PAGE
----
OK, we promise this is the last Tekken 4 preview. Seriously. The game's going to be out in a month, so we just wanted to sneak in our impressions of this PS2 game before the review hits.
Yep, we got a look at a near-final version of the American game. At the core, not much has changed since Tekken 3 (let's all try to forget about Tekken Tag Tournament for a while, shall we?). But the huge graphical jump, quality-over-quantity roster and smart gameplay revisions make Tekken 4 a strong update to an aging series.
The game has two new additions to its original cast: The first is Christie Montero, a student of Eddy Gordo's Capoeira style who plays a lot like her teacher. Second is Craig Marduk, an ex-Vale Tudo champion with a strong grappling and ground-attack game. These included, we found a total of 19 fighters--that's nine untockables in addition to the 10 who are available right off the bat. And Namco tells us the final version may have a couple more hidden characters.
Every fighter has two costumes (or in Kuma's case, a Panda alter-ego) that contribute a great deal to the vibrant style of the game. Watch Lei's open shirt or Christie's long hair animate and you'll see what we mean--everything looks just as good as it does in the arcade version of Tekken 4. It doesn't have the fluidity and depth of Virtua Fighter 4--it's a bit clunkier on the control. But its crisp visuals and interactive arenas are the best on the PS2 thus far.
The huge playing fields are fenced in for the first time in the series, though you might not even notice for several rounds--they're that big. But objects like trees, phone booths and statues make handy strategic blockers in almost every stage. Using these obstacles and the new grab-and-shove maneuver (see sidebar on previous page), you can set your opponent up to take major damage. Every time you land a punch or kick on an enemy who's up against one of these barriers or the wall of the arena, he'll take extra-impact damage when he hits it. It works especially well for catching an opponent in a combo string, juggling an airborne fighter or inflicting extra damage on one who's down for the count.
Tekken 4 is all about the two-player game, obviously, but an updated version of Tekken 3's Tekken Force minigame gives you something new to do when you're light on competition. It's a singleplayer, Bouncer-style beat-'em-up that lets you use any of the tournament fighters you have unlocked to inflict pain on jumpsuited grunts and bosses in a race against time. Pick up time and health bonuses (represented, for some reason, as little chickens and eggs) along the way to keep your energy and clock counter up. Yeah, you've also got your obligatory Time Attack, Survival and Practice modes, but those come standard with any 3D fighter nowadays.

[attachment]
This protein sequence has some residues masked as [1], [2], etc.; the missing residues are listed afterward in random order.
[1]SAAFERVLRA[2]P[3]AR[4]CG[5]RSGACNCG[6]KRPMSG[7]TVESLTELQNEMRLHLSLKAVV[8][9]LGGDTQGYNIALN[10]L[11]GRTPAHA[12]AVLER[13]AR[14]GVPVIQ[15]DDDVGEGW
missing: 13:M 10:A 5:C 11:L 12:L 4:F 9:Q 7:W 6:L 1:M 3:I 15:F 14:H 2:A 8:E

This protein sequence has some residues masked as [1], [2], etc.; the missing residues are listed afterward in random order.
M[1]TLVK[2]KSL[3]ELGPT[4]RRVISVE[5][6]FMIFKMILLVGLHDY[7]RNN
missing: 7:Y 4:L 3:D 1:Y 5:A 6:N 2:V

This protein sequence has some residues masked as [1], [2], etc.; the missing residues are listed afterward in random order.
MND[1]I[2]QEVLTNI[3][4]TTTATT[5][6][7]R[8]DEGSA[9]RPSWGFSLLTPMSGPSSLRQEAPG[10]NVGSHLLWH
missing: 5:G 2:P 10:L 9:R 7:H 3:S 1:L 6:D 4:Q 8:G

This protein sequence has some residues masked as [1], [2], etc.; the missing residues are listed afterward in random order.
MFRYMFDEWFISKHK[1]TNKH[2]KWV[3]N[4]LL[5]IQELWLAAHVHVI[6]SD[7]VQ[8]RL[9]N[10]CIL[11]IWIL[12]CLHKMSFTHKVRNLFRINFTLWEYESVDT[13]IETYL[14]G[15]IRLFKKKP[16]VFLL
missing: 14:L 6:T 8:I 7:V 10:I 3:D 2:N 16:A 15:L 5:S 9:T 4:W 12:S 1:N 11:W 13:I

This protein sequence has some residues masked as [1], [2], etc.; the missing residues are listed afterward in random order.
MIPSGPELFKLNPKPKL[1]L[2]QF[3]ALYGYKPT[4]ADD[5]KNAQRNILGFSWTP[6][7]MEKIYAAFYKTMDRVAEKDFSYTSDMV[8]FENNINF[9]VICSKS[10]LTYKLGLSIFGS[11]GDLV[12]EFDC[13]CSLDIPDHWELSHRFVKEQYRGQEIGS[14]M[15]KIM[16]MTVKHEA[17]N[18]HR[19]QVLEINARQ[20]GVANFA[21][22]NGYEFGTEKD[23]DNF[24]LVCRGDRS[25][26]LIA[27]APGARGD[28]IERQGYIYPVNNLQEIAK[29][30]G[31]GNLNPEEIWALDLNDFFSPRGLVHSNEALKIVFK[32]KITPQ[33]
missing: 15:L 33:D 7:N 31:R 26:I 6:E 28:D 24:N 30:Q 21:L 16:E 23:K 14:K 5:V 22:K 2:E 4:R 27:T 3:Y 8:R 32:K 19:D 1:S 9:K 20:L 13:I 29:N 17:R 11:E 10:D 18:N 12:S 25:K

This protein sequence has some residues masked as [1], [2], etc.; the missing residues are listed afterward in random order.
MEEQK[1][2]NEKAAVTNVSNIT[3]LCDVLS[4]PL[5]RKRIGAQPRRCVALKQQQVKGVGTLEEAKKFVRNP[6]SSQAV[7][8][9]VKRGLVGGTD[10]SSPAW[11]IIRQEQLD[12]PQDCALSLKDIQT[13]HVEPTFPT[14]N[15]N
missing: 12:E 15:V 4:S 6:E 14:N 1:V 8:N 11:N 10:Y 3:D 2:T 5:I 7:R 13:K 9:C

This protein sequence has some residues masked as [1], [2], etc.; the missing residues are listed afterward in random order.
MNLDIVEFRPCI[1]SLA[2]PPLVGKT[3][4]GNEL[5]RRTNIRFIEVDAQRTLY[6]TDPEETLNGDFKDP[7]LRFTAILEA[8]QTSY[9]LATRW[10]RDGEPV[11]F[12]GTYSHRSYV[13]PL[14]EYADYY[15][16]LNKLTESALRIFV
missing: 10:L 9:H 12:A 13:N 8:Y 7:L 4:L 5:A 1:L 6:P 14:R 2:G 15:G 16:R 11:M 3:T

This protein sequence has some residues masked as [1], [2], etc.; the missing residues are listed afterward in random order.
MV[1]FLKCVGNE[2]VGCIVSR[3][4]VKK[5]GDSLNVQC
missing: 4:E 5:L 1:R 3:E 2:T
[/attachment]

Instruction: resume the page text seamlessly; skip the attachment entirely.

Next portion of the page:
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As fans of Namco's games will attest to, not an arcade-to-home port comes out that isn't enhanced by the inclusion of an extra mode or two, and Tekken 4 is certainly no exception. Fighting-game veterans familiar with the progression of the series will recall the Tekken Force mode included in the PlayStation version of Tekken 3. Tekken Force let you pick any of 7ys characters and sent you on a side-scrolling Final Fight-style beat-'em- up adventure. Movement into and out of the 3D plane was featured but extremely limited.
In Tekken 4, Namco continues the theme with the Tekken Force Assault mode, but this time the battle is fought in full 360-degree 3D. As evidenced by these screens, over half a dozen enemies will attack you at any given time, unlike the one or two opponents who would pester you in Tekken 3. Once you've beaten down the waves of hooligans on each level, you'll encounter a boss who's waiting around to hand you your ass and show you the door. Naturally, your only recourse is to kick boss butt and emerge victorious. Tekken 4 comes out in Japan this March, and the U.S. later this fall.
Tentatively scheduled to arrive this spring, the fourth installment of Namco's Tekken series (not counting Tekken Tag Tournament or Tekken GBA) will soon make the trip home from the arcades to the PS2. Regarding Tekken 4's newly interactive 3D backgrounds, director Masahiro Kimoto says, "Depending on the character you choose, a stage can give you an advantage or a disadvantage." Sounds good to us.
This month we sat down with a playable version of Namco’s Tekken 4 for PS2. While certain features weren’t available for us to play, like Tekken Force Assault mode (revealed last issue), we still got to see what sort of strides Tekken has made since T3 and Tekken Tag Tournament. A nearly perfect port of the recently released arcade version, Tekken 4's main enhancement over previous installments is the addition of interactive environments. Get your opponent up against the wall, then drive his head into it.
The fighters look great and the control is tight, but getting used to the severe character tweaking was the hard part. Bryan Fury, for example, has been totally neutered, with his once-formidable cannon punches and wicked sidestep attacks now nearly nonexistent. One of the new guys, Craig Marduk, is so tall, it seems like all he’s good for is taking shots in the groin. Thankfully some of the new characters like Steve Fox (the boxer) and Christie (Eddy Gordo clone) add energy and variety to T4. That’s the good news. The bad news is that Tekken 4 won’t hit the U.S. ’til about September or so. So break out Tekken Tag and practice!